Driven around Oakland lately, and noticed anything, well, large and troubling? That would be a billboard at 22nd Street, almost at Grand, boldly declaring that 2 in 10 doctors will be alcohol or drug impaired, with a toll-free number to report suspected abusers.
Say what? That’s 20 percent. And what does “will be … impaired” mean, exactly? Bending over a fractured tibia while in the operating theatre? At a weekend barbecue? Happy hour poolside at the retirement community?
The sign, which went up in January, is intended to grab attention as part of a public education campaign by the nonprofit advocacy group, Consumer Watchdog of Malibu, whose separate political wing is lobbying to get a ballot initiative before voters next November that would require mandatory drug and alcohol testing of physicians, says Carmen Balber, Consumer Watchdog’s executive director.
“The billboard specifically is to raise awareness; hopefully by raising awareness the public is participating in making reform happen,” Balber says. “All of our work intends to catalyze change.”
But nailing down the number of abusing doctors is tricky, as many agree.
The 2 in 10 statistic comes from a 2000 report by the state medical board, which estimates that 18 percent of physicians may abuse drugs or alcohol in their lifetime, based on treatment professionals. It gauges the rate in the general population at 15 percent. The report also notes the difficulty in getting accurate numbers.
Frank Miller, a California Medical Board analyst, says Consumer Watchdog’s selective wording is misleading, pointing out that the report also says, “it is important to note that although the lifetime risk for [all] abusers may be 15 to 18 percent, the percentage of those who are addicted and need treatment at any given time is closer to 1 to 2 percent of the population.”
“The board encourages people who suspect physicians of substance abuse to report it to [us],” Miller adds.
While hospitals, HMOs, or other employers may have their own internal drug and alcohol testing programs for physicians, it’s not required by law. The medical board, the agency tasked with licensing, de-licensing, and reprimanding doctors, investigates claims of malfeasance, including ones related to substance abuse. And the National Practitioner Data Base, or NPDB, tracks problem doctors such as those who’ve had their licenses revoked, to prevent interstate practice hopping.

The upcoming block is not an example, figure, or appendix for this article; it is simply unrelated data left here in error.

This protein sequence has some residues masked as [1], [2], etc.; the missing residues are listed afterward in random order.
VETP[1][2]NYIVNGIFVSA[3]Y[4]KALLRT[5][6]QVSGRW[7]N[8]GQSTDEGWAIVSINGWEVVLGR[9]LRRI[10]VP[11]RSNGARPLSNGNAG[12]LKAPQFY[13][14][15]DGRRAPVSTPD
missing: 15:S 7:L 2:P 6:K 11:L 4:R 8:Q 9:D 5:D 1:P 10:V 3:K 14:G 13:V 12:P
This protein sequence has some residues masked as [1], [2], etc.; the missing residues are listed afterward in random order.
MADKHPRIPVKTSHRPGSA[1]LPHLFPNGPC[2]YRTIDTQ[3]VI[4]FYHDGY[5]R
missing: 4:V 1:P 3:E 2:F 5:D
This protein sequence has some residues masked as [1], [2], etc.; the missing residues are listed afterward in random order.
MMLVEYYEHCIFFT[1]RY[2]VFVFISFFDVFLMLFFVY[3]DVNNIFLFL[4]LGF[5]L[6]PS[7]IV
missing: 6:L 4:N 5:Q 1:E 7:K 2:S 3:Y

One window into the problem’s scope comes from the board’s actions. In 2012–13, for example, it investigated 483 claims of personal misconduct, which includes drug and alcohol abuse and conviction of a crime, out of 128,641 licensed doctors. Of the 483, it took 46 enforcement actions against physicians for drug and alcohol abuse, ranging from revoking a license (eight) to probation, without a license suspension (21).
But this only covers complaints reaching the board, which is a limited sample.
Neither the board, the national practitioner data base, or the Substance Abuse Mental Health Services Administration, or SAMHSA, has recent estimates of abusing doctors. SAMSHA puts the general adult population abuse rate at 8.5 percent.
Balber acknowledges the challenge. “We don’t know 100 percent how accurate the number is,” she says referring to the 18 percent. “If there’s one alcohol or drug abusing doctor out there, it’s too much.”
Zealous and effective, but often incendiary, Consumer Watchdog is known for attention-grabbing tactics and draws fans and critics.
The November ballot initiative, called the Troy and Elana Pack Patient Safety Act, for the two children killed by a drunk, painkiller-fond driver in Danville in 2003, is about far more than doctor drug testing. Bob Pack, the children’s father, is the initiative’s sponsor.